Residents voice discontent with amended La Sagesse plans
The local community expressed their views on Shepherd Offshore’s revised plans to develop the site of Jesmond Towers, formerly La Sagesse school, at a public meeting on Monday evening.
Around 90 residents filled St George’s church hall to discuss the altered proposals, which Shepherd Offshore submitted in May after an interim report by the council heavily criticised the original application.
The site contains the grade II* listed 19th century mansion Jesmond Towers and is part of the Jesmond Dene Conservation Area.
Lib Dem councillor for North Jesmond Peter Breakey chaired the meeting, which was also attended by planning officers from the council and representatives of Shepherd Offshore.
Since the original application, residents have expressed a number of concerns about the proposed development, including the loss of playing fields and green space, traffic issues, the impact on the visual character of the site and wider area, and the loss of or damage to trees. These issues were discussed at the first public meeting about the development in January, as reported by JesmondLocal.
On Monday night, many in attendance reiterated these concerns, saying the amendments to the application did not address the issues that had been raised. One resident described the changes as “cosmetic”.
The revisions include some internal changes to the appartments in Jesmond Towers, reductions in height and changes of appearance to other buildings and various modifications to the landscaping design of the site. Details of the alterations are available on the planning section of the council’s website, with Table 1 providing a guide to their location within the application.
Rex Winter of Jesmond Action Group said that, rather than being appeased by the amended plans, residents’ views against the application had become “more entrenched” and that new issues had now been raised.
During the meeting, Winter argued that the proposals had all the characteristics of an enabling development, as defined by English Heritage, whereby an applicant argues a development is necessary, despite being at odds with planning policy, in order to finance the upkeep of a heritage asset.
He claimed that although Shepherd Offshore used the cost of maintaining Jesmond Towers to justify the scale of the development, it did not want to define the application as enabling in order to avoid the level of financial scrutiny that would be necessary as a result.
Shepherd Offshore argues that the development is in line with policy and therefore define it as “leveraged”, rather than enabling. The council is in the process of assessing this argument and is consulting English Heritage on the matter.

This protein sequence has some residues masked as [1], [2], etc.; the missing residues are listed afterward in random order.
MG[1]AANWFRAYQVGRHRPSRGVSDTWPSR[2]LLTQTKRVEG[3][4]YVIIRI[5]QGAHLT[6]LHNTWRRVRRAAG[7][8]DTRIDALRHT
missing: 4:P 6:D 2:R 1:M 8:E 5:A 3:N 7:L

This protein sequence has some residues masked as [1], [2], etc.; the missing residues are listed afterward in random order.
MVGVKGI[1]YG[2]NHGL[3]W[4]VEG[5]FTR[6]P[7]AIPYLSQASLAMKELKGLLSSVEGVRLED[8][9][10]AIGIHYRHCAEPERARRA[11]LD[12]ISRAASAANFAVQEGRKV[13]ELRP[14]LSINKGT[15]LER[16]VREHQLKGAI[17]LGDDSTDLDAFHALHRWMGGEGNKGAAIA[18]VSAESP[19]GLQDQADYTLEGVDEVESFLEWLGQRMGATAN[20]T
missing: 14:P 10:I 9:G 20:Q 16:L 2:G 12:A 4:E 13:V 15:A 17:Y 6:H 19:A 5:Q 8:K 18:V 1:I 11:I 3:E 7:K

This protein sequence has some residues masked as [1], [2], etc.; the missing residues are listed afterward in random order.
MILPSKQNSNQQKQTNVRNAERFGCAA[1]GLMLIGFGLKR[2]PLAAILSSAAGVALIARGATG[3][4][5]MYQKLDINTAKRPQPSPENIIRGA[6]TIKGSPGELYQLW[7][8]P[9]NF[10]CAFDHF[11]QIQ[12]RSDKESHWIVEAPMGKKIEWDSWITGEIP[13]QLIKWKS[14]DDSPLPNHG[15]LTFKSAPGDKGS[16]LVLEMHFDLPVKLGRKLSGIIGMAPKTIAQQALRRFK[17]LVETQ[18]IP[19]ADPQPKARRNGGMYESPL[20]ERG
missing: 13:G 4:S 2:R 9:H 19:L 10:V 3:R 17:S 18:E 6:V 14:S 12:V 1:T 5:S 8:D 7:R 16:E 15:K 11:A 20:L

Our reporter Sophie Bauckham spoke to Rex Winter at the end of the meeting:
Locals pressed Shepherd Offshore’s representatives on how much money the development needed to raise in order to finance the restoration of Jesmond Towers – and therefore how large the development needed to be – but were disappointed to find they did not have a number to hand. None of the representatives present was able to offer an indicative figure either.
One resident accused Shepherd Offshore of treating the local community “with contempt” and characterised the application process as “death by a thousand cuts,” suggesting the applicants intend to keep returning with slightly revised plans until the council and local residents cave in.
The application’s economic viability assessment shows an operating profit of £5,373,573 and includes costs of restoration work on individual parts of Jesmond Towers, including the facade, roof and art gallery. However, Cllr Breakey requested Shepherd Offshore provide the council with a simpler set of condensed figures, indicating the total cost of necessary restorative work on the listed building, set against the expected profit.
It was also claimed that Shepherd Offshore had erected a new set of gates without informing architect Cyril Winskell, or obtaining planning permission and listed building consent. Winskell, who attended the meeting, said the gates would have to be removed and replacements would be built in the style of the 19th century originals.
Despite residents’ discontent with the application, Shepherd Offshore’s reperesentatives said they had taken into consideration the concerns raised by the council and the community.
The council will continue to assess the application, with a target decision date of either 20th July or 10th August.